Body cam footage from Staffordshire Police shows the moment Thomas Grant is arrested
A man has been convicted of the murder of a woman who died at her home in the Cannock area on Christmas Day in 2021.
Lucy Clews, aged 39, from West Chadsmoor, was found dead at her home on 29 December 2021, after her mother raised concerns about not hearing from her over the festive period.
28 year old Thomas Grant, of no fixed address, had denied killing Miss Clews at her property, claiming someone else was responsible but refused to tell the court who.
However, he was found guilty of murder by a jury following a five-week trial at Stafford Crown Court today (8 August).
The court heard how Grant met recently-widowed Lucy on Christmas Eve. She offered him a place to stay over Christmas as he had nowhere else to go.
Grant, a drug addict, then used Lucy’s home as a base, spending several days visiting people he knew, to persuade them to give him money to fuel his habit.
It was the prosecution’s case that Grant stole and sold Lucy’s jewellery – including her wedding ring and a necklace belonging to her late husband – in order to raise money for drugs. He also sold Lucy’s mobile phone.
He was then spotted on CCTV on Christmas Day having left the scene of the murder.
When he was arrested in Hednesford on 30 December 2021, Grant gave a false name to officers and said he didn’t have any tattoos, before officers asked him to roll up his sleeves.
His possessions were found at her home. A knife was found at the scene which contained both Lucy’s and Grant’s DNA.
A post-mortem examination revealed that Lucy sustained multiple ‘severe’ stab wounds and had been strangled prior to her death.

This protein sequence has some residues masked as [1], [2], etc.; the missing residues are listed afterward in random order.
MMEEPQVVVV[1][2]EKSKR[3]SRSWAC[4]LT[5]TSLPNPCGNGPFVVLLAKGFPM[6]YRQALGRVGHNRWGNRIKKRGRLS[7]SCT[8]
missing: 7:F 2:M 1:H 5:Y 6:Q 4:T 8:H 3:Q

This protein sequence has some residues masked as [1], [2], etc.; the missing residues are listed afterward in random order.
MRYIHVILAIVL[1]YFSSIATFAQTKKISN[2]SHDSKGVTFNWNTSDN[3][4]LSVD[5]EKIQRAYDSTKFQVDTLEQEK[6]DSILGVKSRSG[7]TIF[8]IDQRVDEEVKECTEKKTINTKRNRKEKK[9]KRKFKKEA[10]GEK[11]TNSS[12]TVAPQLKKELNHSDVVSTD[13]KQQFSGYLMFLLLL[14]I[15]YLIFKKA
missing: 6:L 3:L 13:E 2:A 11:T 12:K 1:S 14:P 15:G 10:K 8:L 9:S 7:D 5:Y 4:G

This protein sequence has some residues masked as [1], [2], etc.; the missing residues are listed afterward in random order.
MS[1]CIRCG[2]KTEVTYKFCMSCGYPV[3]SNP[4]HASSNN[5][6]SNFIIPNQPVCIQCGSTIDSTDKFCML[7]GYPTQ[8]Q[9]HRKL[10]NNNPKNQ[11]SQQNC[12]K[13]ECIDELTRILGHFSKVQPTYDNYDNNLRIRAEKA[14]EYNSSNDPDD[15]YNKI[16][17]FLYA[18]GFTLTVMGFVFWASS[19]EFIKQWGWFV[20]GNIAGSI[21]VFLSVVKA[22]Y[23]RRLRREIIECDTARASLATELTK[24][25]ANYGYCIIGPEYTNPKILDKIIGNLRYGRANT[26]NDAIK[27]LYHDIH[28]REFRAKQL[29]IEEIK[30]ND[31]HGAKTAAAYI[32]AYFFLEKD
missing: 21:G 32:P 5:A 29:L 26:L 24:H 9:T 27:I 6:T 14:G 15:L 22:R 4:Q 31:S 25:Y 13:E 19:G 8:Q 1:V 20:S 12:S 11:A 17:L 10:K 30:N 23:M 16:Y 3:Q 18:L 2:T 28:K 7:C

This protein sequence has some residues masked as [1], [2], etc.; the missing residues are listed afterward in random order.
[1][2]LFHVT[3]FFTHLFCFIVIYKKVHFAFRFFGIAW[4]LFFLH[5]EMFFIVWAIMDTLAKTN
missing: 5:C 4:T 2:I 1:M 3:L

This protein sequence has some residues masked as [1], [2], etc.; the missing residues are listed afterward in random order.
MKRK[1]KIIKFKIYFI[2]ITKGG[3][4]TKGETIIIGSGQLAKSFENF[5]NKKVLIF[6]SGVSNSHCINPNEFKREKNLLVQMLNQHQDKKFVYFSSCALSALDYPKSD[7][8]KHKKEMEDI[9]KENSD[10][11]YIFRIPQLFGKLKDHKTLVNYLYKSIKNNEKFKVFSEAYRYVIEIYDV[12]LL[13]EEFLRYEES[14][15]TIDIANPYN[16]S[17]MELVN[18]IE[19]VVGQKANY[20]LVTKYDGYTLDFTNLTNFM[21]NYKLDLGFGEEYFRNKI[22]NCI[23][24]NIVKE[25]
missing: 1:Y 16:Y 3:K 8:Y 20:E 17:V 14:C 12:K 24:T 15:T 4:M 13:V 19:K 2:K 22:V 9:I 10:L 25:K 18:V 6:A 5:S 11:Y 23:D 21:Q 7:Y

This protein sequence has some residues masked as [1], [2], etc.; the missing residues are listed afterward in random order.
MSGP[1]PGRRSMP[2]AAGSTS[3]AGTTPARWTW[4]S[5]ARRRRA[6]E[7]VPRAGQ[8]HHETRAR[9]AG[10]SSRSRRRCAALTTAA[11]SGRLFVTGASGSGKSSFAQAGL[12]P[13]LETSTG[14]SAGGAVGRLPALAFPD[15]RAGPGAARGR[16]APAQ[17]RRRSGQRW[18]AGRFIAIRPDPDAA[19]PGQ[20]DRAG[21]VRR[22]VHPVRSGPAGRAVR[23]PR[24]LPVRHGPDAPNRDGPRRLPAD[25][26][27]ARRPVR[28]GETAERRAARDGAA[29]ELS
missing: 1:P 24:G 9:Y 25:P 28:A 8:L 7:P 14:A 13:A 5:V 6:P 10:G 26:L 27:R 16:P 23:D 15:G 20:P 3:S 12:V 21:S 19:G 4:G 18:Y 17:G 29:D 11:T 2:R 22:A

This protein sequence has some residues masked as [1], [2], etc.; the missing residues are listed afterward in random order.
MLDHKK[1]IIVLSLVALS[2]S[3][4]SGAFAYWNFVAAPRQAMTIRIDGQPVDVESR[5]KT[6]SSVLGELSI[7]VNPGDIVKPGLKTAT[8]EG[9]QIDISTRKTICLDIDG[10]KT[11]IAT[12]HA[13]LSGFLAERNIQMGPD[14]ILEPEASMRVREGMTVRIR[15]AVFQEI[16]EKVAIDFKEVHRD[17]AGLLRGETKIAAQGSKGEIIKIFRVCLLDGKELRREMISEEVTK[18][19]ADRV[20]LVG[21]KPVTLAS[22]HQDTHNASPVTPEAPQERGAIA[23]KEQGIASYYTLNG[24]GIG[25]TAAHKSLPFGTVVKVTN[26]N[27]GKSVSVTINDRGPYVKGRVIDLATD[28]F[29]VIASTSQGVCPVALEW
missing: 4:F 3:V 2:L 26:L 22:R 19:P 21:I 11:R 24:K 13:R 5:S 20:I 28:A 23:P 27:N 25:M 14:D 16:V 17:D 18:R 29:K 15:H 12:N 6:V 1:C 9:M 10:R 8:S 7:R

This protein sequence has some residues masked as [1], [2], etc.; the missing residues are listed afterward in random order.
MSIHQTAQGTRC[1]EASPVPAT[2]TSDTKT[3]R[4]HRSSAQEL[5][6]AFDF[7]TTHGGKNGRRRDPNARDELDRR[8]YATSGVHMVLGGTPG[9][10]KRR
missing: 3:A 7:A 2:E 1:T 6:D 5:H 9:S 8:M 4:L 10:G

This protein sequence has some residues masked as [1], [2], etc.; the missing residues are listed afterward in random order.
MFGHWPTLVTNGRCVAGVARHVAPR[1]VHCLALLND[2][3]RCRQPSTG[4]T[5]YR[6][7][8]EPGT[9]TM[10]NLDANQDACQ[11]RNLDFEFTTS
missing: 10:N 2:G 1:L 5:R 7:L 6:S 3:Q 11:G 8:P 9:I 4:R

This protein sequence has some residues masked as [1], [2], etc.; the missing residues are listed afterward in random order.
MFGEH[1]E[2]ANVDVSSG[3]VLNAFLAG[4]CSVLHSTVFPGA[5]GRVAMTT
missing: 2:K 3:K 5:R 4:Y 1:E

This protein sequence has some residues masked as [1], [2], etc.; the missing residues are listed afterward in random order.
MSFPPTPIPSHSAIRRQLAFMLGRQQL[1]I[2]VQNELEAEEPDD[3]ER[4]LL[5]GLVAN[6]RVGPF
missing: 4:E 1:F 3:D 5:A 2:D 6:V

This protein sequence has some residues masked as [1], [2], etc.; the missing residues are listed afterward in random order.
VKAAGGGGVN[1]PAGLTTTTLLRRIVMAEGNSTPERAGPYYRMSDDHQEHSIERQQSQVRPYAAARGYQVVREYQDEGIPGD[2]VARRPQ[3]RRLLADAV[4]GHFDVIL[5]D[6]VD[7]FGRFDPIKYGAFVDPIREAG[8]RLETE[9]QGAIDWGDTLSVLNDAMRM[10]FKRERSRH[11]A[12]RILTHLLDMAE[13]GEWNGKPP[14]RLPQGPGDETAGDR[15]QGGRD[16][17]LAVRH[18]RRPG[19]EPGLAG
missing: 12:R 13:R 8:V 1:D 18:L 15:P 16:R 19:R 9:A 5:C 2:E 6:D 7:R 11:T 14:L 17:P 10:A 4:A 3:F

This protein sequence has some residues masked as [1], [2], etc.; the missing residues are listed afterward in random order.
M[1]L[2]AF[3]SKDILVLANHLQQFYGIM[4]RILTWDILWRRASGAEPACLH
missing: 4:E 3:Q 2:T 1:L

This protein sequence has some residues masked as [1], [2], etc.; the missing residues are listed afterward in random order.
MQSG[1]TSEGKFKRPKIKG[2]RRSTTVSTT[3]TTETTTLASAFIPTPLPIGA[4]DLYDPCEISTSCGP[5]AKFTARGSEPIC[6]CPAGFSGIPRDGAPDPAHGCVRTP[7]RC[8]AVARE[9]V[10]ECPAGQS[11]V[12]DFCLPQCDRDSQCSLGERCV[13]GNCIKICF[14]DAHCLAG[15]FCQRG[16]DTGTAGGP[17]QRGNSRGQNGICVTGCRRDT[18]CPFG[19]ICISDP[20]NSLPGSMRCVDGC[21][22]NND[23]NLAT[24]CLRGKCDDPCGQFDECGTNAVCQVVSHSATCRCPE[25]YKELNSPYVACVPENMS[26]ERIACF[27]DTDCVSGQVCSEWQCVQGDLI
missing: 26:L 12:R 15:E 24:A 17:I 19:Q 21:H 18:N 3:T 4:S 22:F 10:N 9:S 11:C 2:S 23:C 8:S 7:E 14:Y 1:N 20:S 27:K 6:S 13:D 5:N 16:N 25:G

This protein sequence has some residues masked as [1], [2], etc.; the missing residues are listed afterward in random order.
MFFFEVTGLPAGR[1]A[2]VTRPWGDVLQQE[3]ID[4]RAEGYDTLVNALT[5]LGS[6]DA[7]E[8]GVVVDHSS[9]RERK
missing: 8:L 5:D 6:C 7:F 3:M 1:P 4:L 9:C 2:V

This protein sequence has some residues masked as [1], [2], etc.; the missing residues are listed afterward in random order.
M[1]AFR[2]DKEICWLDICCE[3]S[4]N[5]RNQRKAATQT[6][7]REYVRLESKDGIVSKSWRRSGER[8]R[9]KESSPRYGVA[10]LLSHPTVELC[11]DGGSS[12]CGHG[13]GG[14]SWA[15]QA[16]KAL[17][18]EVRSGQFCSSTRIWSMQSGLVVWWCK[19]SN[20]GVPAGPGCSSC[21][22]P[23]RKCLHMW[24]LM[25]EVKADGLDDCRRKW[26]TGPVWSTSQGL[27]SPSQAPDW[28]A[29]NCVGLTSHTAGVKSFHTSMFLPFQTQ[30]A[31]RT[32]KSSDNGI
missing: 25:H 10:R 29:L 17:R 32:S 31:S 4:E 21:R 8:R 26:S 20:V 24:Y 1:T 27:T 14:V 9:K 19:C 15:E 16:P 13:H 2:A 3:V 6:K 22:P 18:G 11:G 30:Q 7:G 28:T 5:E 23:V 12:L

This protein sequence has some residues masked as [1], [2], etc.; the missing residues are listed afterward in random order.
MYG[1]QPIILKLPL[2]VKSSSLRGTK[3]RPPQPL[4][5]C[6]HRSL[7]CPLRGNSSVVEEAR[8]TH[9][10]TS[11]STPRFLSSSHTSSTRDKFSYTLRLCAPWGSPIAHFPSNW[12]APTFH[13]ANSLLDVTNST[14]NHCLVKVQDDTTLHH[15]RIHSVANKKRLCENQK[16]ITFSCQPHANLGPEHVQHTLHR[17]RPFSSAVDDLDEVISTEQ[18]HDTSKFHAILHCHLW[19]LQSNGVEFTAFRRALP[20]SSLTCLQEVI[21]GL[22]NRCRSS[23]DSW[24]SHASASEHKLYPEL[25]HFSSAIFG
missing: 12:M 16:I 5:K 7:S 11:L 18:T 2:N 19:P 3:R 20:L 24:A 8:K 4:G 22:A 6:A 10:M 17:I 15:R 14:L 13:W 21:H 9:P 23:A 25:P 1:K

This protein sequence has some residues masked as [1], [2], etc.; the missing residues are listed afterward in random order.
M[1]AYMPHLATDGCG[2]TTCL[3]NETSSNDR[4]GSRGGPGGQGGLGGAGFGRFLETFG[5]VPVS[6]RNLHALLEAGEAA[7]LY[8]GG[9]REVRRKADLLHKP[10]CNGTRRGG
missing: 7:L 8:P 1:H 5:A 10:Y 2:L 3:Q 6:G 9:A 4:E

Grant later made admissions to officers while in custody awaiting trial, though he later retracted these, claiming that officers had ‘lied’ about what he had said.
Following his conviction, Grant has been remanded in custody ahead of sentencing which is due at the same court on Thursday (10 August).
In a statement, Lucy’s family said: "We cannot express in words the hurt we feel in losing Lucy.
"We will never know what the future would have held for her.
"The sorrow and pain will never go away, but it is some comfort to us to know that justice has been served.”
Lucy’s mum, Linda said: "I will always love Lucy, my daughter and my memories of her will live on. I always had her in my mind, no matter where she was."
Lucy’s grandmother, Elizabeth said: "I love her and will always love her, forever and always."
Senior Investigating officer, Detective Chief Inspector Cheryl Hannan, of the force’s major and organised crime department, said: "Lucy was a vulnerable, grieving widow, who invited Grant to stay with her over Christmas to have some company.
"Grant repaid that kindness by brutally killing her, stealing her phone and some of her most valued possessions – her wedding ring and two necklaces, one of which belonged to her husband.
"Grant denied killing Lucy when interviewed but later admitted he had done so, when he got angry with officers while on remand.
"I’m glad the jury saw through Grant’s persistent lies and found him guilty of murder.
"Though the verdict won’t bring Lucy back, I hope it provides some comfort to her family who continue to grieve her loss.
"Our thoughts and sympathies remain with Lucy’s family and friends at this time."